The Risk in Business of Estimating the Speed of Change

A simple thought for you today that could alter the course of your company’s future success forever.

It has been almost two weeks since the Inman Connect meeting was held in Las Vegas.

When I last wrote about my observations at that conference, you may recall that I commented on the final segment of the agenda on Friday. The Capital Connect sessions.

Each year when this session occurs I think to myself, “why wasn't this segment of the program placed at the front end of the agenda?” And this year, that thought resonated much more than in the past.

Here’s why.

There were two interviews that purposefully had “consumer representation” included in on the discussion. One related to the consumer real estate experience delivered by Opendoor and the other with the consumer lawsuit related to buyer broker fees.

In the first the consumer delivered a thoughtful accounting of the institutional delivery of Opendoor’s transactional processes compared to the traditional marketing process offered by the agents he knew and had done business with in his market. And the second provided insight into the current confusion the consumer has for the fees they are paying for services and in understanding who pays those fees.

And then this morning, Ron Hahn sends out the attached blog. And it made me think.

How many other issues are out there that are current frustrations of the consumer about our industry and what we do? Or what we do not do? And do we clearly understand what they are in order to proactively change them before the DOJ and a class action lawsuit surface them in the Courts? We do not need a defense if we are not doing things that are offensive.

So I submit this thought to you today.

When I have tried to surface such consumer frustration, our industry begins to point in all directions for guidance and leadership. And unfortunately, usually, nothing is changed. When I have questioned this result, most often I have been told that there is no need to change because the legal system will take “years to remedy such things” or by the time the issue surfaces “we will be out of this business.” Really?

That is why I have narrowed down all of the risks we take in this industry to this one statement I have made many times publicly. “The greatest risk to take in business is estimating the speed of change.”

So here is my recommendation for you in managing this risk today.

First, you should not depend on others to measure and monitor what the consumer thinks of what you are doing. This is not a matter of going with the crowd, or following the industry, this is a matter of surfacing the issues before they become a challenge to the core of your business. And being an advocate for changing what is not working for the consumer. So how do you do this? Here is my suggestion for your consideration.

Ask those consumers that could be your future customers. Ask your current customers that are doing business with you. Ask your immediate past customers. And I would not wait, I would do this now.

In the real world that means making a few very purposeful changes in your organizations. This to send a clear message of your on-going concern for the well being of the consumer and of your customers. To that end, have you considered appointing a Chief Consumer Experience Officer? Maybe that would be a good start. And that should be the person in your company who is responsible for surfacing the needs and frustrations of the consumer.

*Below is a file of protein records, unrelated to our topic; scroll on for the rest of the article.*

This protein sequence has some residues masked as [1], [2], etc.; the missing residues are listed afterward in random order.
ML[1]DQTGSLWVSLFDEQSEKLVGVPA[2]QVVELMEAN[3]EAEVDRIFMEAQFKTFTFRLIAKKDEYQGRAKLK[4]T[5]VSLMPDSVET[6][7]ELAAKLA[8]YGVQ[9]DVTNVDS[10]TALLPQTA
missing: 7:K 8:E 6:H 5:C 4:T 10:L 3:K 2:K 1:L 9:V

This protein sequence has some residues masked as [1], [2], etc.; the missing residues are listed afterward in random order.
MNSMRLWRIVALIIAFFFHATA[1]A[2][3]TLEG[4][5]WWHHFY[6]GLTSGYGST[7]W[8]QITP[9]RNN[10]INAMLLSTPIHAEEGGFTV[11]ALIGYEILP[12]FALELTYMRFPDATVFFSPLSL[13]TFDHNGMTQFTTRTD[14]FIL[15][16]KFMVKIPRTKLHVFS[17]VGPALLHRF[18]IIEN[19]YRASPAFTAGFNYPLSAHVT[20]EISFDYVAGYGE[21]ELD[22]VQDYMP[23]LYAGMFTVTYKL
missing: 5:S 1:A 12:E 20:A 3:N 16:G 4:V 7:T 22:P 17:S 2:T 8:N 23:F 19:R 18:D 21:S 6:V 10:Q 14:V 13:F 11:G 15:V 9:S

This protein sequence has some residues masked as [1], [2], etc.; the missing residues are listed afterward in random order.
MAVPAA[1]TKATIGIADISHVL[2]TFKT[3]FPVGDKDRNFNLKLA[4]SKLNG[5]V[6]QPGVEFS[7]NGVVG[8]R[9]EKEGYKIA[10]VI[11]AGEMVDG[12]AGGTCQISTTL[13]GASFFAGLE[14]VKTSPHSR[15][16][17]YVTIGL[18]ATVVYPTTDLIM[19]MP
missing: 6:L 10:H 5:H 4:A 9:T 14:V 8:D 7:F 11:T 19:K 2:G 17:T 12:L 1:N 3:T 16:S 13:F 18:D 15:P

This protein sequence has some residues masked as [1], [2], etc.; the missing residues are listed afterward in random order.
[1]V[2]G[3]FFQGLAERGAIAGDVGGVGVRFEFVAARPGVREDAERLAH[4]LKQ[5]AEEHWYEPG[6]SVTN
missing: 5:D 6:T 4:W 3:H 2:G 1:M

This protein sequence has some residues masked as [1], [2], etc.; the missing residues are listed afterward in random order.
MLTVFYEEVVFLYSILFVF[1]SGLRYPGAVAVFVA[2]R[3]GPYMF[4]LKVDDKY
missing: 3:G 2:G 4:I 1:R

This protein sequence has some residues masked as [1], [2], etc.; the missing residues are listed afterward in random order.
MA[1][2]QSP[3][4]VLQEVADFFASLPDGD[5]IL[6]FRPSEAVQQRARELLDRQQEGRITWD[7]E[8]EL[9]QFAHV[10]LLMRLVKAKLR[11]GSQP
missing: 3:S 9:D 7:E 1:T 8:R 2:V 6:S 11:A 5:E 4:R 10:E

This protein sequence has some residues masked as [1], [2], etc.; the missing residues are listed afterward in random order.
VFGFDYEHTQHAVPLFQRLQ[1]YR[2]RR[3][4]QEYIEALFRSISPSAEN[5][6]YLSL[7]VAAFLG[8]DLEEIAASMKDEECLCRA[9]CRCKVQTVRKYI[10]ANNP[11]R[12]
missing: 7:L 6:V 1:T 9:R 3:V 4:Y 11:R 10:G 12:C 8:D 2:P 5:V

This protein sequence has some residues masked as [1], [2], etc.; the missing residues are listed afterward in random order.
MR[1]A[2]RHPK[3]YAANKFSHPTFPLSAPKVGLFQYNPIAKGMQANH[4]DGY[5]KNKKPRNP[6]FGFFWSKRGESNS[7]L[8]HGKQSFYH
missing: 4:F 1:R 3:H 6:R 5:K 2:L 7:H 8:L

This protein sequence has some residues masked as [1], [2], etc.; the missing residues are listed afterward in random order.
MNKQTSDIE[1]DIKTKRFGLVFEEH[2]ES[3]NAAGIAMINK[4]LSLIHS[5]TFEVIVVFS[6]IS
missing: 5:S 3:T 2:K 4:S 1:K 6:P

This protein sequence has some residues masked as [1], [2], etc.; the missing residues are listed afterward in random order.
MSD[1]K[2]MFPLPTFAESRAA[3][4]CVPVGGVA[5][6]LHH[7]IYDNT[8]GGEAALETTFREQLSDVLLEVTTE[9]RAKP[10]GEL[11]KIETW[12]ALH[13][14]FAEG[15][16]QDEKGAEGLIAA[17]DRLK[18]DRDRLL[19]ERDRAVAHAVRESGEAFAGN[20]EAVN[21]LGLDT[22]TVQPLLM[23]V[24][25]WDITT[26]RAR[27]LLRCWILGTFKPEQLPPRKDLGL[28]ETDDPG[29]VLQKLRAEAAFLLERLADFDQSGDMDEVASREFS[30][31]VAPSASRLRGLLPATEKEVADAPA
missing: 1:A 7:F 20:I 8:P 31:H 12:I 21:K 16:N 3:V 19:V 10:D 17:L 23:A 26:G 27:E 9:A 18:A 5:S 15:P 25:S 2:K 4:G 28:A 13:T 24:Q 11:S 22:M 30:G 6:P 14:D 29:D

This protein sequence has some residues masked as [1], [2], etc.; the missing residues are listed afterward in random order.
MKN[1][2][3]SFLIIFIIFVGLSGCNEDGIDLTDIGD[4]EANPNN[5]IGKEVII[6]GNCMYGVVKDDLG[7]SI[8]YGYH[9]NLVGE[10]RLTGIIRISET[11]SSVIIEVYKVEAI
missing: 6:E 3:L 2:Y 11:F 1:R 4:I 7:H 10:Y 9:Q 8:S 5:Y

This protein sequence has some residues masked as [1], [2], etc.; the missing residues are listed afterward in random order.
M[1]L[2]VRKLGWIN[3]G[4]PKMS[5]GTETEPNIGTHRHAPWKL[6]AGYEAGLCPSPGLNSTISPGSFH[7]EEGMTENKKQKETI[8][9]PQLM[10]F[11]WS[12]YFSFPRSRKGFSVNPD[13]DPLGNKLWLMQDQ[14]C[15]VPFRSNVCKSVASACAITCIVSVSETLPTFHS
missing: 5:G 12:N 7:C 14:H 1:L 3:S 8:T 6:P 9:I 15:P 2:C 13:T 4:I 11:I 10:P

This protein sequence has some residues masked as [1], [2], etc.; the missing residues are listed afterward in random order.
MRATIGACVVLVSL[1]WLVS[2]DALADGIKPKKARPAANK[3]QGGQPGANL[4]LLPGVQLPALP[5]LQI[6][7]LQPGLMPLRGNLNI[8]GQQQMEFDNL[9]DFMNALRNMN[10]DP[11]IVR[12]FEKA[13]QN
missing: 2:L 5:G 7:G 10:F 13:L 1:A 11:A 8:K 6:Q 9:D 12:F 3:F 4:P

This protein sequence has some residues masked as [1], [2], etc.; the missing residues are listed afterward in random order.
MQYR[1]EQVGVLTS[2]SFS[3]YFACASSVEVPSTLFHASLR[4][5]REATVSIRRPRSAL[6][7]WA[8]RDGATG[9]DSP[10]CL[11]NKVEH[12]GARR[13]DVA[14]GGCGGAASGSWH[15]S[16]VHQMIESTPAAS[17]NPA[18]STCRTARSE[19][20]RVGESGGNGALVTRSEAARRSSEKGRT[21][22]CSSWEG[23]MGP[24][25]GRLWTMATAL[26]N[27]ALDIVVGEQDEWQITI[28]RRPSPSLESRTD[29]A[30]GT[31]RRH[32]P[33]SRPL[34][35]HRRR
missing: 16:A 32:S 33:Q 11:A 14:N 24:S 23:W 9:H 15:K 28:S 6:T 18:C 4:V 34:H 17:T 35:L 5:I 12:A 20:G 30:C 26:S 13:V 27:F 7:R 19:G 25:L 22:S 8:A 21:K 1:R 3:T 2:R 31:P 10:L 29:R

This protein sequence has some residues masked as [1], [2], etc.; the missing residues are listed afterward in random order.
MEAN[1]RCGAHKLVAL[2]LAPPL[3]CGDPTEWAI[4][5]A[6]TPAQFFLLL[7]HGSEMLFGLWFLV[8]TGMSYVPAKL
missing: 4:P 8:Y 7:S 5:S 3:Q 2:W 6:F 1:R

Focus groups, surveys, phone calls, customer appreciation events all provide great venues for this positive-results discovery process

In closing I will share again what I learned from a previous employer of mine named Sears This company was at the time a major retail corporation with a tremendous consumer following and presence. And due to my corporate responsibility I was called to the company’s headquarters on many occasions to meet in the Corporate Boardroom located then in the Sears Tower in Chicago. The in those meetings, the Chairman of the Board frequently pointed to an empty chair at the table that had a sign on it that read, “The Customer.” I was always impressed with that until Sears fell from its position as the #1 retailer in the U. S.

Then after all those years, I had this one important realization.

Why was that chair that was reserved for the customer vacant during all those meetings? Where was the customer? I get the symbolism, but what about the lack of real time, actual feedback from the customer? Yes, we constantly pointed to that chair and questioned what the consumer would say if they were present, so what happened? And then it dawned on me. Maybe the consumer should have actually been there and maybe if they had been Sears might be in a much different place in the world of business now.

And you know what, I think that would have been true. Because what Sears failed to do back then all boiled down to their inability to estimate the true speed of change. To see around the corners before they were surprised by what was waiting for them out there competitively. And to understand where they were falling short of the expectations of the consumer before others stepped in and provided a viable alternative that ultimately displaced the entire Sears organization.

And that my friends, proved to be a very bad thing for Sears.

This message might appear a simple one, but it is one that I think is of the most critical importance to you and your company today. Is it time for your to have the consumer involved in every aspect of your consumer experience? If you want to maximize the competitive advantage of presence with the consumer that you enjoy today, this makes a lot of sense to me and I hope after you think about it, that it does for you as well.

Have a great day!